No potential conflict of interest relevant to this article was reported.


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Fig. 1
Measurement of viscosity. (A) Schematic diagram of rotational viscometer. (B) Line spread test.
Fig. 2
Viscosities of thickeners based on guar gum, xanthan gum, and starch measured at 35℃. Viscosities at various shear rates: (A) 1.29 s-1, (B) 5.16 s-1, (C) 51.6 s-1, and (D) 103 s-1. GUA, guar gum-based thickener; XAN, xanthan gum-based thickener; STA, starch-based thickener.
Fig. 3
Viscosities of thickeners based on guar gum and xanthan gum measured at 20℃. Viscosities at various shear rates: (A) 1.29 s-1, (B) 5.16 s-1, (C) 51.6 s-1, and (D) 103 s-1. GUA, guar gum-based thickener; XAN, xanthan gum-based thickener.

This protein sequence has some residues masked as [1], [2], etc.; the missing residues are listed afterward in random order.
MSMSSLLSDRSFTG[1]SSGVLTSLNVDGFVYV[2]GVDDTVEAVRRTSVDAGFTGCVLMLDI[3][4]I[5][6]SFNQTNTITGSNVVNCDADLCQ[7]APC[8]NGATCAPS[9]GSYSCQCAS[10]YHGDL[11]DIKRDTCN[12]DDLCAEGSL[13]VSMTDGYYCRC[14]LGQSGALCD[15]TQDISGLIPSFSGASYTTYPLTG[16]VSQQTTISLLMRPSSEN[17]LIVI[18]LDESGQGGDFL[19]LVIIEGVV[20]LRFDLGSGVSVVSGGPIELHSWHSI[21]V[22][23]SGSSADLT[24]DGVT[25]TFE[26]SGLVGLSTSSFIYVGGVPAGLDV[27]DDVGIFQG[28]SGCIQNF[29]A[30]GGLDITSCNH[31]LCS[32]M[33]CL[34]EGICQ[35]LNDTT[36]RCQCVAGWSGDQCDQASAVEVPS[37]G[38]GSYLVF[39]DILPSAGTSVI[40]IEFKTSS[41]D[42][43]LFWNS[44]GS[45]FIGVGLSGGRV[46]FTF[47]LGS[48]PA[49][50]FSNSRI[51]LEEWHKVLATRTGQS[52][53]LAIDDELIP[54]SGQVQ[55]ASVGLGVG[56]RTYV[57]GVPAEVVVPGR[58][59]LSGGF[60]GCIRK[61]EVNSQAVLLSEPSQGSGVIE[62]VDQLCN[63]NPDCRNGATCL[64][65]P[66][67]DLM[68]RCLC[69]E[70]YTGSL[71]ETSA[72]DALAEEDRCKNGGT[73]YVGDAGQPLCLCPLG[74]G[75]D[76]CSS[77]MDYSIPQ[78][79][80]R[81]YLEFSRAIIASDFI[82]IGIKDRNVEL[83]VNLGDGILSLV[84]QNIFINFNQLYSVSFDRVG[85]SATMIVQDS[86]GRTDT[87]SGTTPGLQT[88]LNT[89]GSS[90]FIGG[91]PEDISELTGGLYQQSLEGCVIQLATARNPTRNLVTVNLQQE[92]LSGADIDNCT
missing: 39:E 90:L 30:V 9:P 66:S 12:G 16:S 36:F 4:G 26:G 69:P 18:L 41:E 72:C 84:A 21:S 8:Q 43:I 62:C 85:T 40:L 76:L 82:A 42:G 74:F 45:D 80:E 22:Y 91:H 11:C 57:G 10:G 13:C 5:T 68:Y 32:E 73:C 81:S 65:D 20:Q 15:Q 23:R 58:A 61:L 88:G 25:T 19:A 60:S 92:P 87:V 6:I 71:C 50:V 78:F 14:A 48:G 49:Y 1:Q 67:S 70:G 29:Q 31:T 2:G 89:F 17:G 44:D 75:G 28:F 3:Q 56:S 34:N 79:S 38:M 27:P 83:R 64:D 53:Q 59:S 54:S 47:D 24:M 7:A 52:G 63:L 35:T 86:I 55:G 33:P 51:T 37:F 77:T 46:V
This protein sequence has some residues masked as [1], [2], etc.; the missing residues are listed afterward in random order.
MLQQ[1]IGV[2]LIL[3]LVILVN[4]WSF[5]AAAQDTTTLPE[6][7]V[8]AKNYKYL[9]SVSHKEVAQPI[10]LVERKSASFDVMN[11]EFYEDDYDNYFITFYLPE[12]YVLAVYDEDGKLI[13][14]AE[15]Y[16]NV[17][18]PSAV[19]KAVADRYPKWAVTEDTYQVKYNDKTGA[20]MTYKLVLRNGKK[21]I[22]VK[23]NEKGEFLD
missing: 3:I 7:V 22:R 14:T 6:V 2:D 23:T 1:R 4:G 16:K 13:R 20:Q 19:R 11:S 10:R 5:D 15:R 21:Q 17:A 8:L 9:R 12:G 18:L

Table 1
Results of the line spread test (unit, cm)

GUA, guar gum-based thickener; XAN, xanthan gum-based thickener.

Table 2
Summary of manufacturers' instructions (unit, %)

GUA, guar gum-based thickener; XAN, xanthan gum-based thickener; STA, starch-based thickener; NP, not presented.

Instructions of XAN presented as a)French dressing-like, b)sauce of pork cutlets-like, and c)ketchup-like.